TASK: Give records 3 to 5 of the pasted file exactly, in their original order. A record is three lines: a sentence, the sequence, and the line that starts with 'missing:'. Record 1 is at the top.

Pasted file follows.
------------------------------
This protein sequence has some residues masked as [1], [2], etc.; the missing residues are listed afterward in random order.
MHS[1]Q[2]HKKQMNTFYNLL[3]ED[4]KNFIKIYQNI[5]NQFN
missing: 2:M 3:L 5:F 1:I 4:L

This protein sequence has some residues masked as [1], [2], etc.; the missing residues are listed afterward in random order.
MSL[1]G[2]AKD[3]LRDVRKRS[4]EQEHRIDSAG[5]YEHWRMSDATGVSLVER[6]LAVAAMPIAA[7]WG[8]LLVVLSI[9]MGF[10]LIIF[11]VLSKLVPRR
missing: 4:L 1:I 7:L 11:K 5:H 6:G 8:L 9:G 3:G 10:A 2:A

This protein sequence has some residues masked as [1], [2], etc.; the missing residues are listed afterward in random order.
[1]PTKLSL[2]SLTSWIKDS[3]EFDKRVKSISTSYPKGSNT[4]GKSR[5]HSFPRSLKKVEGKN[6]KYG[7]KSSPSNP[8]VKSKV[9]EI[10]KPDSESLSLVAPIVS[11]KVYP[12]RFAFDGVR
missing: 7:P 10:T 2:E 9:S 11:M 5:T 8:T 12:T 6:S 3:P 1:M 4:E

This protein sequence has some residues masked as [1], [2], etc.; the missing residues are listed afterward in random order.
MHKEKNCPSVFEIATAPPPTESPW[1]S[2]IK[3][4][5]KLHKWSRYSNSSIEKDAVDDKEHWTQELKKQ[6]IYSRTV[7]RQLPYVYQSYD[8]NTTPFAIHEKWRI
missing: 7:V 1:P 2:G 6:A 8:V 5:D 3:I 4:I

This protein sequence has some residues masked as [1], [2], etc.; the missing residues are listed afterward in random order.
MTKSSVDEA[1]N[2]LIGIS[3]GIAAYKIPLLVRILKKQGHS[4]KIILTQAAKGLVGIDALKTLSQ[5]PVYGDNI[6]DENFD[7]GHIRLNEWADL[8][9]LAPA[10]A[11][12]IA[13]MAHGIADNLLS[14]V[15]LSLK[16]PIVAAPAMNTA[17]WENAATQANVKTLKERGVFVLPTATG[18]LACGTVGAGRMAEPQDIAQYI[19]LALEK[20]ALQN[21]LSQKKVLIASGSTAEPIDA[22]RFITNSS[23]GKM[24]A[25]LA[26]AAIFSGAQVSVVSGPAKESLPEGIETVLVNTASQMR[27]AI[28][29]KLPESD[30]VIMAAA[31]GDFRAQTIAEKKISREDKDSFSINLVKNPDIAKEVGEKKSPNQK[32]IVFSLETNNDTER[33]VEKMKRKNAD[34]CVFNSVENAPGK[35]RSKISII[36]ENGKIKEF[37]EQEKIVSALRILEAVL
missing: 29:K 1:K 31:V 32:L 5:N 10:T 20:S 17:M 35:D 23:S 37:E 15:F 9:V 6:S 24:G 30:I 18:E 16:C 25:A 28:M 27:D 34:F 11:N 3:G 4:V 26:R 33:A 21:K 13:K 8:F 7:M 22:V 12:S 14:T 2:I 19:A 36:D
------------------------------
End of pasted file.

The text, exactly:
This protein sequence has some residues masked as [1], [2], etc.; the missing residues are listed afterward in random order.
[1]PTKLSL[2]SLTSWIKDS[3]EFDKRVKSISTSYPKGSNT[4]GKSR[5]HSFPRSLKKVEGKN[6]KYG[7]KSSPSNP[8]VKSKV[9]EI[10]KPDSESLSLVAPIVS[11]KVYP[12]RFAFDGVR
missing: 7:P 10:T 2:E 9:S 11:M 5:T 8:T 12:T 6:S 3:P 1:M 4:E

This protein sequence has some residues masked as [1], [2], etc.; the missing residues are listed afterward in random order.
MHKEKNCPSVFEIATAPPPTESPW[1]S[2]IK[3][4][5]KLHKWSRYSNSSIEKDAVDDKEHWTQELKKQ[6]IYSRTV[7]RQLPYVYQSYD[8]NTTPFAIHEKWRI
missing: 7:V 1:P 2:G 6:A 8:V 5:D 3:I 4:I

This protein sequence has some residues masked as [1], [2], etc.; the missing residues are listed afterward in random order.
MTKSSVDEA[1]N[2]LIGIS[3]GIAAYKIPLLVRILKKQGHS[4]KIILTQAAKGLVGIDALKTLSQ[5]PVYGDNI[6]DENFD[7]GHIRLNEWADL[8][9]LAPA[10]A[11][12]IA[13]MAHGIADNLLS[14]V[15]LSLK[16]PIVAAPAMNTA[17]WENAATQANVKTLKERGVFVLPTATG[18]LACGTVGAGRMAEPQDIAQYI[19]LALEK[20]ALQN[21]LSQKKVLIASGSTAEPIDA[22]RFITNSS[23]GKM[24]A[25]LA[26]AAIFSGAQVSVVSGPAKESLPEGIETVLVNTASQMR[27]AI[28][29]KLPESD[30]VIMAAA[31]GDFRAQTIAEKKISREDKDSFSINLVKNPDIAKEVGEKKSPNQK[32]IVFSLETNNDTER[33]VEKMKRKNAD[34]CVFNSVENAPGK[35]RSKISII[36]ENGKIKEF[37]EQEKIVSALRILEAVL
missing: 29:K 1:K 31:V 32:L 5:N 10:T 20:S 17:M 35:D 23:S 37:E 15:F 9:V 6:S 24:G 30:I 18:E 16:C 25:A 28:M 27:D 34:F 11:N 3:G 4:V 26:R 33:A 21:K 13:K 8:F 7:M 22:V 12:S 14:T 2:I 19:A 36:D